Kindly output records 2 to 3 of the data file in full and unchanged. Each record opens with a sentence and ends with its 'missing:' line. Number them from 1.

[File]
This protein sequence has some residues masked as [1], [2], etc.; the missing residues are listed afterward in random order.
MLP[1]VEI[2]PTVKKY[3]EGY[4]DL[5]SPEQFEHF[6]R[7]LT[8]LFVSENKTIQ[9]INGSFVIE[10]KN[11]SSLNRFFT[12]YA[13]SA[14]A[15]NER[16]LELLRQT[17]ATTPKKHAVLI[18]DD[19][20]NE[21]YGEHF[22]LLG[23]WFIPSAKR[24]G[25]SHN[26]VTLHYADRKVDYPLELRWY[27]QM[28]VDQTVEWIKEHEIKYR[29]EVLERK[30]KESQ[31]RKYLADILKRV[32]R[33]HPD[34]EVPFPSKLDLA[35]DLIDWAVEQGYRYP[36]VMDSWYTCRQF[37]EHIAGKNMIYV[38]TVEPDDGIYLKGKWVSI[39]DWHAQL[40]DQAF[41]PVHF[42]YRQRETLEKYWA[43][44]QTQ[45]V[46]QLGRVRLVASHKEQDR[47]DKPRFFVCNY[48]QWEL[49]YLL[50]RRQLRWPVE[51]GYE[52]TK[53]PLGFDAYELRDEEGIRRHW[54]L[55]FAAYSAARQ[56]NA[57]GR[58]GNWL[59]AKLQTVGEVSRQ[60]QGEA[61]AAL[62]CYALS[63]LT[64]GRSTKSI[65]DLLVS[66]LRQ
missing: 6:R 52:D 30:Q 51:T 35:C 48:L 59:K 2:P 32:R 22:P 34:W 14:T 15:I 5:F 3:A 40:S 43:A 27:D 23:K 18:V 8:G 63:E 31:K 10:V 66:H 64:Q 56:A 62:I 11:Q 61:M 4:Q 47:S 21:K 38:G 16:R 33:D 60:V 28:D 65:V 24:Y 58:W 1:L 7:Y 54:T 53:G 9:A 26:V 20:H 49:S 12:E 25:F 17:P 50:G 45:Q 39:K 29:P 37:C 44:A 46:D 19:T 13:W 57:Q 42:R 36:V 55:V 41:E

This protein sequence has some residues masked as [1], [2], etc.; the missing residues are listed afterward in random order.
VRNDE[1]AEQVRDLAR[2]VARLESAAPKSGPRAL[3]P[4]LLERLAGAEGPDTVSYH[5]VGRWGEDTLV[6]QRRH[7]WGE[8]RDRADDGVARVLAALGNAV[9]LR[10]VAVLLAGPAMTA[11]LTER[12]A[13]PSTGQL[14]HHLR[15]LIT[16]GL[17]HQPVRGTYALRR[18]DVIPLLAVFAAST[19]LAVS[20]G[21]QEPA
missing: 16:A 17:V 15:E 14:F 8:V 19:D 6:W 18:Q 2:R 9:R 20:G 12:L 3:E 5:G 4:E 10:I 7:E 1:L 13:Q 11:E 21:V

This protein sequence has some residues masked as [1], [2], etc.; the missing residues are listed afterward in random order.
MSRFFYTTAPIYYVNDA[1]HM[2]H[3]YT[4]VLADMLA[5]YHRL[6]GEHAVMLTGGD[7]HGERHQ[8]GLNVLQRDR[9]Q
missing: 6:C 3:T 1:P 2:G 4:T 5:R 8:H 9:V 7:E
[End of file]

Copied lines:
This protein sequence has some residues masked as [1], [2], etc.; the missing residues are listed afterward in random order.
VRNDE[1]AEQVRDLAR[2]VARLESAAPKSGPRAL[3]P[4]LLERLAGAEGPDTVSYH[5]VGRWGEDTLV[6]QRRH[7]WGE[8]RDRADDGVARVLAALGNAV[9]LR[10]VAVLLAGPAMTA[11]LTER[12]A[13]PSTGQL[14]HHLR[15]LIT[16]GL[17]HQPVRGTYALRR[18]DVIPLLAVFAAST[19]LAVS[20]G[21]QEPA
missing: 16:A 17:V 15:E 14:F 8:V 19:D 6:W 18:Q 2:R 9:R 20:G 12:L 3:E 5:G 4:E 10:I 7:E 1:L 13:Q 11:E 21:V

This protein sequence has some residues masked as [1], [2], etc.; the missing residues are listed afterward in random order.
MSRFFYTTAPIYYVNDA[1]HM[2]H[3]YT[4]VLADMLA[5]YHRL[6]GEHAVMLTGGD[7]HGERHQ[8]GLNVLQRDR[9]Q
missing: 6:C 3:T 1:P 2:G 4:T 5:R 8:H 9:V 7:E